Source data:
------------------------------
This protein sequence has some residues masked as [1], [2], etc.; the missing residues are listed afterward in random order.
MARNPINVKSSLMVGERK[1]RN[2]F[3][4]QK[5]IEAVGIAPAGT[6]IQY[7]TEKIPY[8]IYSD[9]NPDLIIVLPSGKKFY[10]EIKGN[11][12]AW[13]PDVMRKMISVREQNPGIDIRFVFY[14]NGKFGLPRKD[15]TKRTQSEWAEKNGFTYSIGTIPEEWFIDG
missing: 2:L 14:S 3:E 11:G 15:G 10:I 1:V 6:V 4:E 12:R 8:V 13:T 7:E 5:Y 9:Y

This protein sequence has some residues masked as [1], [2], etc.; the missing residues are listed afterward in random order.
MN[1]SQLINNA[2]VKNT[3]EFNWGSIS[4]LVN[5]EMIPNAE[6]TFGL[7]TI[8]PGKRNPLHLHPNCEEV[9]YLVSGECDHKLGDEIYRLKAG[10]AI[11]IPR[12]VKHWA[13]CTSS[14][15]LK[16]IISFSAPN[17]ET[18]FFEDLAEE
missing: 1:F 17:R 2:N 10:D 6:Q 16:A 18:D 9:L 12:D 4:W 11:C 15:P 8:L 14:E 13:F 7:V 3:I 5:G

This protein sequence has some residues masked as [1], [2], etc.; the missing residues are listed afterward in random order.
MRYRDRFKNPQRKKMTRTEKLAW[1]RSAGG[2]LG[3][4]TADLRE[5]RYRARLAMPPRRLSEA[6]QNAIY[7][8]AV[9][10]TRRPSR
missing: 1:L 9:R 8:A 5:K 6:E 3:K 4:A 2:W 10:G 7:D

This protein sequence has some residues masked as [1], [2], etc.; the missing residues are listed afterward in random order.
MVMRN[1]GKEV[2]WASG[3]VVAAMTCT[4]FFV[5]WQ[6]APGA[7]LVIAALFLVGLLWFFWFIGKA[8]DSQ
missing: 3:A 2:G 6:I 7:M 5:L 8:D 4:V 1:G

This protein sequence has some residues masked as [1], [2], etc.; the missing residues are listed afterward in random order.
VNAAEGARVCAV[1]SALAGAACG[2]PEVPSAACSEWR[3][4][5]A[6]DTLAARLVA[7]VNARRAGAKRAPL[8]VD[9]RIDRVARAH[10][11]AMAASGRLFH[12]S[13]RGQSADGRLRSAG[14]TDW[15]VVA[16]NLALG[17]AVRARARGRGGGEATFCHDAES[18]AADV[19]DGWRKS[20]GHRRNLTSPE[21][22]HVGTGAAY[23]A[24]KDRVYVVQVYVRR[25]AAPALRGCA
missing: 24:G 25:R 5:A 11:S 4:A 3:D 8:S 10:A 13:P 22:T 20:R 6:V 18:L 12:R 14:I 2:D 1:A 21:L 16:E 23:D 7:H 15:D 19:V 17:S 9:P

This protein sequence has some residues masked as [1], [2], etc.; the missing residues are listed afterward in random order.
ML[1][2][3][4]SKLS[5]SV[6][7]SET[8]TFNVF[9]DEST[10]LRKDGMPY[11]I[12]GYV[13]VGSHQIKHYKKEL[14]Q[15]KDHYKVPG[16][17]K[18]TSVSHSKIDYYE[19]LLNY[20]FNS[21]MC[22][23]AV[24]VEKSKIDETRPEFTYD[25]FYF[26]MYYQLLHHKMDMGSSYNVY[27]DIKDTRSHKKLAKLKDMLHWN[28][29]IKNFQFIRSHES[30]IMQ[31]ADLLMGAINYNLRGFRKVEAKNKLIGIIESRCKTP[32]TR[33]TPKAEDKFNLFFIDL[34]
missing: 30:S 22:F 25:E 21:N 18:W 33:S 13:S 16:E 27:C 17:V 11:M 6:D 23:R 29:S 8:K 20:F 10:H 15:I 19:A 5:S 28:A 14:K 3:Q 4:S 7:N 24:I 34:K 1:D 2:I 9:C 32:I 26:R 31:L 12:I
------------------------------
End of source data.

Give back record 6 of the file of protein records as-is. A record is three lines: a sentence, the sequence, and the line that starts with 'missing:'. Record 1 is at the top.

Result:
This protein sequence has some residues masked as [1], [2], etc.; the missing residues are listed afterward in random order.
ML[1][2][3][4]SKLS[5]SV[6][7]SET[8]TFNVF[9]DEST[10]LRKDGMPY[11]I[12]GYV[13]VGSHQIKHYKKEL[14]Q[15]KDHYKVPG[16][17]K[18]TSVSHSKIDYYE[19]LLNY[20]FNS[21]MC[22][23]AV[24]VEKSKIDETRPEFTYD[25]FYF[26]MYYQLLHHKMDMGSSYNVY[27]DIKDTRSHKKLAKLKDMLHWN[28][29]IKNFQFIRSHES[30]IMQ[31]ADLLMGAINYNLRGFRKVEAKNKLIGIIESRCKTP[32]TR[33]TPKAEDKFNLFFIDL[34]
missing: 30:S 22:F 25:E 21:N 18:W 33:S 13:S 16:E 27:C 17:V 11:M 6:D 23:R 29:S 8:K 20:F 10:H 15:I 19:A 5:S 28:A 14:K 3:Q 4:S 7:N 24:I 34:K 1:D 2:I 9:C 32:I 26:R 31:L 12:I